Turkey is only going to gain Iraq as an enemy and plant it even more firmly in the Iranian boat, Iraq in a few years will be a major oil exporter and will become very very rich. Turkey will only harm itself by playing the role of American’s frontman in the region. It would to better to stand with it’s neighbors rather than constantly play the role of mercenary state.

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  • BlackJack
    Apr 21, 2012 - 8:12PM

    @Noise:
    You have come to the right conclusions for the wrong reasons. Iraq is the last Govt that the US would want to destabilize; it wants to show the world that despite its WMD fraud, it replaced a dictatorship with a stable democracy – and playing Erdogan’s game will not yield that result (a stable Iraq will also bring oil prices down – which is another goal that all the beleagured Western nations subscribe to). Erdogan on the other hand wants to undermine Turkey’s secular foundations and expand his ambit as a muslim leader of pan-Islamic proportions – this is a recipe for disaster. In the future (if Erdogan stays in power) you will see heightened tensions between Turkey and Europe, and possibly Turkey and NATO.

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  • Muhammad Al-Waeli
    Apr 21, 2012 - 10:44PM

    I think Barazani and Tariq Al-Hashimi stroke a really great deal with Turkey. And I think it has to do with the Oil in Kirkuk and other oil fields in Iraqi Kurdistan in return of helping the Kurds to remove Maliki from power.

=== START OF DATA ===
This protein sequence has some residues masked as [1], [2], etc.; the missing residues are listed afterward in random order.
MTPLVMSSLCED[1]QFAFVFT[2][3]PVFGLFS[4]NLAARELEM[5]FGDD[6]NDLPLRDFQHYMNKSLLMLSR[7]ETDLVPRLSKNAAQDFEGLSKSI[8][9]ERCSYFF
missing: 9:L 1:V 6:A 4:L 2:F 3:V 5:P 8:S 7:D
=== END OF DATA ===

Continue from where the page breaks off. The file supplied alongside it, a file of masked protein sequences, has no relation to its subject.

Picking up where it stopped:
Short-sighted Turkish maneuver though. And a Kurdish one as well. If Maliki falls, the proposed substitutes are going to create more problems for the Turks and the Kurds. I would rethink their stance with Maliki.

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  • j. von hettlingen
    Apr 22, 2012 - 3:21AM

    Sectarian conflicts between Shias and Sunnis will destabilise the region, as they would also stoke unrest among the Kurds in Turkey. They would take advantage of the moment to break away from Turkey, which would be fiercely contested by the central government in Ankara.

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  • G. Din
    Apr 22, 2012 - 7:12PM

    Shias are a far more sensible and intellectually-gifted people and not given to Islamic-style aggression. But, that is exactly what sets them up as the victims of Sunni depredations worldwide! Recent history of conflict with Greece on the island of Cypress where, like Pakistan, Turks just went in and occupied a part of it bears this aggressive streak of Sunni Islam. The same Turkish Cypriots, on behalf of whom Turkey intervened before, now want to be back with the Greek Cypriots. Again, in a sharp about-turn from its friendship, it sent a ship to Israel with aggressive intent and as expected Israel called the Turkish bluff by bloodying the Turkish nose. Having been consistently spurned and rebuffed by Europe, Erdogan is following the dictum: “It is better to be a king of clowns rather than a clown amongst kings.” That explains the attempts at churning up the pot in Iraq. Those who think Turks are doing it at the behest of US couldn’t be more wrong.